Our Village: Sketches of Rural Character and Scenery. 4. Series

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Stran 97 - Call for the robin redbreast, and the wren, Since o'er shady groves they hover, And with leaves and flowers do cover The friendless bodies of unburied men. Call unto his funeral dole The ant, the fieldmouse, and the mole, To rear him hillocks that shall keep him warm. And (when gay tombs are robbed) sustain no harm ; But keep the wolf far thence, that's foe to men.
Stran 270 - He has a framed walk of timber covered with vines, which with others, running on most of his walls without prejudice to his lower trees, yield him a deal of wine.
Stran 208 - How beautiful the lane is to-day, decorated with a thousand colours ! The brown road, and the rich verdure that borders it, strewed with the pale yellow leaves of the elm, just beginning to fall; hedgerows glowing with long wreaths of the bramble in every variety of purplish red; and overhead the unchanged green of the fir...
Stran 86 - Creeping like beaded coral; whilst around Flourish the copse's pride, anemones, With rays like golden studs on ivory laid Most delicate ; but touched with purple clouds, Fit crown for April's fair but changeful brow.
Stran 184 - Patty a night's misery, to be compensated by a lifetime of happiness. Jane was almost as glad to lose a lover as her sister was to regain one. Charles is gone home to his father's to make preparations for his bride; Archibald has taken a great nursery garden, and there is some talk in Aberleigh that the marriage of the two sisters is to be celebrated on the same day.
Stran 269 - Dr. Uvedale, of Enfield, is a great lover of plants, and having an extraordinary art in managing them, is become master of the greatest and choicest collection of exotic greens that is perhaps, any where in this land. His greens take up six or seven houses or roomsteads. His...
Stran 178 - Nearly of an age, (I believe that at this moment both are turned of nineteen, and neither has reached twenty.) exactly of a stature, (so high that Frederick would have coveted them for wives for his tall regiment,) with hazel eyes, large mouths, full lips, white teeth, brown hair, clear, healthy complexions, and that sort of nose which is neither Grecian, nor Roman, nor aquiline, nor le petit...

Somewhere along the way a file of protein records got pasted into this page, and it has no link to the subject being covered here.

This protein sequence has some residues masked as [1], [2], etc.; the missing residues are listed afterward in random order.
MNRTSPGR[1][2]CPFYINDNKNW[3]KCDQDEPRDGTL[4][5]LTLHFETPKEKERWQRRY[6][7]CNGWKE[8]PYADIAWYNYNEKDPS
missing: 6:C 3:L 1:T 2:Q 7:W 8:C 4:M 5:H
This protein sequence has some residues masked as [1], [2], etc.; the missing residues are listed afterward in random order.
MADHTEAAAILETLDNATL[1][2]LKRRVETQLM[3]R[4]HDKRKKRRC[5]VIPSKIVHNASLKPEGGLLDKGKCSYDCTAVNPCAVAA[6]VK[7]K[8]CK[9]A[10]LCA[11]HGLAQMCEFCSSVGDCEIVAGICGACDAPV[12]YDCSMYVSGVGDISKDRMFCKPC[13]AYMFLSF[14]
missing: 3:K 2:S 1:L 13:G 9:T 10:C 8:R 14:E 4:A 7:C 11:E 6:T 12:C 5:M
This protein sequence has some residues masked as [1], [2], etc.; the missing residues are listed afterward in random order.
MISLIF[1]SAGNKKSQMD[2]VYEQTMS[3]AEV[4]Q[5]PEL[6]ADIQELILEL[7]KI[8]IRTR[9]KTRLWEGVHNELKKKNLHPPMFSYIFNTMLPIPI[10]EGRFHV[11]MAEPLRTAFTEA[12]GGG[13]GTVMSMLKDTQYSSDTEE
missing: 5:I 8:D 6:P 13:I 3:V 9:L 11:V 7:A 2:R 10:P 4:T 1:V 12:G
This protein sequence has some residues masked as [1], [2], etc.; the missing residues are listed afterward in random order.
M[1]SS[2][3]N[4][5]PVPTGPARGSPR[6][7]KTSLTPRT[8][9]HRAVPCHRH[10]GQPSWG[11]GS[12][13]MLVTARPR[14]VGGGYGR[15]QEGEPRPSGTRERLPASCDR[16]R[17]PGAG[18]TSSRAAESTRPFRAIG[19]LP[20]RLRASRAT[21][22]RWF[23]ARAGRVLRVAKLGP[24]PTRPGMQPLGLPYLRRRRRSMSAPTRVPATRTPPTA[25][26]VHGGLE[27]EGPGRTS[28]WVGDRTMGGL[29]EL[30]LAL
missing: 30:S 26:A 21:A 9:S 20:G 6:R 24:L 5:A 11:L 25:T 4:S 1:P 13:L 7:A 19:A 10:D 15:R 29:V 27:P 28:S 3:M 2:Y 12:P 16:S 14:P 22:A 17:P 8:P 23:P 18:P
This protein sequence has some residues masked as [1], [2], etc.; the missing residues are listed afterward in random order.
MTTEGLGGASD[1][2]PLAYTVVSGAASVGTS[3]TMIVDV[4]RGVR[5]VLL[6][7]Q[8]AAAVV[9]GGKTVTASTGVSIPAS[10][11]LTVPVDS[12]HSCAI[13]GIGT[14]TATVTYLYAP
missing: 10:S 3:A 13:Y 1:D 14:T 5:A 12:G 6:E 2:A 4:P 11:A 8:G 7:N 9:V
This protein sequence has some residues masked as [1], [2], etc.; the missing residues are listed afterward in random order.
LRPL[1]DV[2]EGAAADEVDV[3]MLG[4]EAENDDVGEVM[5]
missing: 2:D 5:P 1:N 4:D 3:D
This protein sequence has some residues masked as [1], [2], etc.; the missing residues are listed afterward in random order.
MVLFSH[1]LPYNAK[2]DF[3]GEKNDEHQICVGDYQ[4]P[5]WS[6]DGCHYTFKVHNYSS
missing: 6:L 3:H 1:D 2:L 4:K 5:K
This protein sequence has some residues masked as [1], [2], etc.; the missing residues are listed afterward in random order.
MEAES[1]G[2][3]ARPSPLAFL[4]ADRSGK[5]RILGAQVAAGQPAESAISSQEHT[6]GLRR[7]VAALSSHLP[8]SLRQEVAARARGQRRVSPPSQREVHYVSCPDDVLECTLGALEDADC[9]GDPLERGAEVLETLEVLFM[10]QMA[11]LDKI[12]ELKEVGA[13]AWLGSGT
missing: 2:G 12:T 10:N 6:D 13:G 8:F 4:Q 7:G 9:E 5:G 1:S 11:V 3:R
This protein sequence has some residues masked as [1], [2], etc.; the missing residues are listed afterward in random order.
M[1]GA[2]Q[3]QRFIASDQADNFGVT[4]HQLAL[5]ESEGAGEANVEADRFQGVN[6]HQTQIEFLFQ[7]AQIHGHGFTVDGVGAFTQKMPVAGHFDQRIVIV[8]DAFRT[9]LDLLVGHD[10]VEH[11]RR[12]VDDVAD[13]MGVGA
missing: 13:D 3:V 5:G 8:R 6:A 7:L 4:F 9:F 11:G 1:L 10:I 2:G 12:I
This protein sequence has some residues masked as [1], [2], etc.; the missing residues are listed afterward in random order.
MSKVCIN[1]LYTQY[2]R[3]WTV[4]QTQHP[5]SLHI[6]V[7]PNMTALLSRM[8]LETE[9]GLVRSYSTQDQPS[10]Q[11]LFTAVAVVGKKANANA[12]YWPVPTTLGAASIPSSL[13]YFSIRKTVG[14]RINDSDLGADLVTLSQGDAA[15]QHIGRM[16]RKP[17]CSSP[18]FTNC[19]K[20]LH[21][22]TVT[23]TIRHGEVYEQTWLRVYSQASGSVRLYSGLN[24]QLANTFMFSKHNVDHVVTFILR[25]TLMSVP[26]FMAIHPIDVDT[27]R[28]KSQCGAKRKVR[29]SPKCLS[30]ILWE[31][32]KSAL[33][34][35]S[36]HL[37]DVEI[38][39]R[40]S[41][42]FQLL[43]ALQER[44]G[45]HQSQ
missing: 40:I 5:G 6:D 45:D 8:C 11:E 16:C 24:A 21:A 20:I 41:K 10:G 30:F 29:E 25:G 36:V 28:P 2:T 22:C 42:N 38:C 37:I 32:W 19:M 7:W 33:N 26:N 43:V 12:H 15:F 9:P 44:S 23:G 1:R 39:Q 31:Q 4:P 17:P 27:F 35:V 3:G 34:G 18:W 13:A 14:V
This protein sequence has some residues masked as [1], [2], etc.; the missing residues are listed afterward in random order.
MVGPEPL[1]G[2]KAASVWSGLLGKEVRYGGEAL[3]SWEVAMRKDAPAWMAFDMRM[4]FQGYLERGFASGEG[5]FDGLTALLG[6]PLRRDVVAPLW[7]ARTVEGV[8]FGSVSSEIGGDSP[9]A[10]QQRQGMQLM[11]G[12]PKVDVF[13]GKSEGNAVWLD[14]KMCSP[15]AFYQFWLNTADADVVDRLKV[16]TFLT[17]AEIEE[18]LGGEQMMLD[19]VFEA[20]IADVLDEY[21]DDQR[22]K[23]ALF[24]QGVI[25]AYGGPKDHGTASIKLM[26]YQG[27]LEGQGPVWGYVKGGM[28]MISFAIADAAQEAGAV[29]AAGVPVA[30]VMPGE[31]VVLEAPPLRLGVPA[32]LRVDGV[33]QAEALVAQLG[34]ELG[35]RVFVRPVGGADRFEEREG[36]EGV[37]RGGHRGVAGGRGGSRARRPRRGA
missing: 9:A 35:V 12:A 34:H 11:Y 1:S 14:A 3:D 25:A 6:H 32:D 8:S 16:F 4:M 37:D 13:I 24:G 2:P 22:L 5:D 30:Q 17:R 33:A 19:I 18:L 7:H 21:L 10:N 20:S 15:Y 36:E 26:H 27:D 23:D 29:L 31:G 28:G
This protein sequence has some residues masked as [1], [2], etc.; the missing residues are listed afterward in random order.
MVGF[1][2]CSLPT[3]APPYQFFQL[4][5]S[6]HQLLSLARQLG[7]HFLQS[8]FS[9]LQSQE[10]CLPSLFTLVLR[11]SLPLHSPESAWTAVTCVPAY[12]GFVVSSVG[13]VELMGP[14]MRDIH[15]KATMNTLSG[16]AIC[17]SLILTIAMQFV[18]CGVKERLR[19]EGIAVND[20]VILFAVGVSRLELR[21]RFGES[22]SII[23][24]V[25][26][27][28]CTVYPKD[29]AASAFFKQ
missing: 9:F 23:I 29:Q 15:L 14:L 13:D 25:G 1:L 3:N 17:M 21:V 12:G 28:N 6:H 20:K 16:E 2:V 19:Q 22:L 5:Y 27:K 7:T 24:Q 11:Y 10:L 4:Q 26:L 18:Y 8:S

Stran 270 - ... rudely, and sometimes the coneys work under the wall into the garden. 22. Mr. Richardson at East Barnet has a pretty garden, with fine walks and good flowers ; but the garden not being walled about they have less summer fruit, yet are, therefore, the more industrious in managing the peach and apricot dwarf standards, which, they say, supply them plentifully with very good fruit. There is a...
Stran 177 - Whether from skill or from good fortune, or, as is most probable, from a lucky mixture of both, every thing goes right in his great farm. His crops are the best in the parish ; his hay is never spoiled ; his cattle never die ; his servants never thieve ; his children are never ill. He buys cheap, and sells dear ; money gathers about him like a snow-ball ; and yet, in spite of all this provoking and intolerable prosperity, every body loves Farmer Evans.
Stran 251 - Bristol to the head quarters of the British General. It was determined, therefore, to make Warwick Neck, a place opposite to the British encampment, but at a greater distance than Bristol, the point from which they should depart immediately for Rhode-Island. The most inviolable secrecy was enjoined upon his officers by Major Barton, and they returned to Bristol.

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